Photo credits: Pixabay
This guest post is written by my friend and colleague, the Rev. Jerry Cappel.
I suspect most of us have spent a good bit of mental energy over the past year railing against the machine. The political machine that is. “Why doesn’t he/she get it? How can they possibly think that?” And so on. Upon what we rail against we place moral labels: sin, foolishness, greed, fear, willful ignorance, baseness, bigotry, brokenness, selfishness. We rail against it because in us there is a sense that “this should not be so.” We want to think such foolishness is not normal or germane to us as individuals or society. Only in these past few years have my eyes opened to the persistence of bigotry and prejudice. I now see that it is always just under the surface. It is never more than one generation away. We will never outgrow this. The Age of Aquarius is not going to dawn.
This blog champions the connections between Christian faith and the natural world. This kind of faith practice recognizes “nature” as an avenue of connection to God. Often (and for good reason), we speak of “getting out in nature” as a method for centering, restoration, healing and clarity. We do this because we find in natural places an evident holy balance that is suppressed elsewhere in our lives. There is a fullness in such places that has been stripped away elsewhere. It is a way to escape our human complexities for a season and just think.
Are Humans Natural?
All true enough. But there are limits to this way of seeing the relationship between us and “nature.” There is a false dichotomy in it. Nature is not really something you can “get out to” at all, since it is actually all there is. We humans are always “in nature” because we too are nature. The human built environment is what the human animal does. Politics is what the human animal does. So is war, pollution, fear and love.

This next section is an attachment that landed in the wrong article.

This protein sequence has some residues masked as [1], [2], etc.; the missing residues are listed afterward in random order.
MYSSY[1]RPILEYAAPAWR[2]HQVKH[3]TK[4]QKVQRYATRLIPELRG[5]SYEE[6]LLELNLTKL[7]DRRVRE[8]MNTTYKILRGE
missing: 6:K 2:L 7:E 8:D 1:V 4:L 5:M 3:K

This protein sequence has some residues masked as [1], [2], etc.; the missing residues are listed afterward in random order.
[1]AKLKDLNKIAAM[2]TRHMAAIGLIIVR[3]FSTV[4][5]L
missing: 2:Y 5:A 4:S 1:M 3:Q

There is a pervasive Christian worldview that sees homo sapiens as something unnaturally exceptional. We are not natural like other creatures – we are special. The human condition with its sins and works of the flesh is not germane to our real selves or the planet. So, we call it evil, broken and therefore “unnatural.” We practice guilt and shame as a means to manage it all. We declare there is something wrong with us and therefore with the world around us. We rail against ourselves.
But what would it do for our faith practice (and our mental health in an election year) if we relinquished our demands (which we assert as God’s demands) for humankind, and viewed us instead as natural evolving animals that have yet to reach our fullness? What if, instead of being once perfect, unnatural and rebellious animals deserving of punishment, we are instead incomplete, natural and evolving animals deserving of compassion? How might that change how we see each other and ourselves? What patience and compassion might we find for each other and ourselves? What solutions for our social ills might it imply?
And as for the Christian faith, would not the Gospel still ring true? Would we not still be in need of redemption and reconciliation? Would not contemplation and prayer still make sense for healing and wholeness? Would not following Christ and the way of the cross still make sense?
While this would not much change our politics, might it at least change us?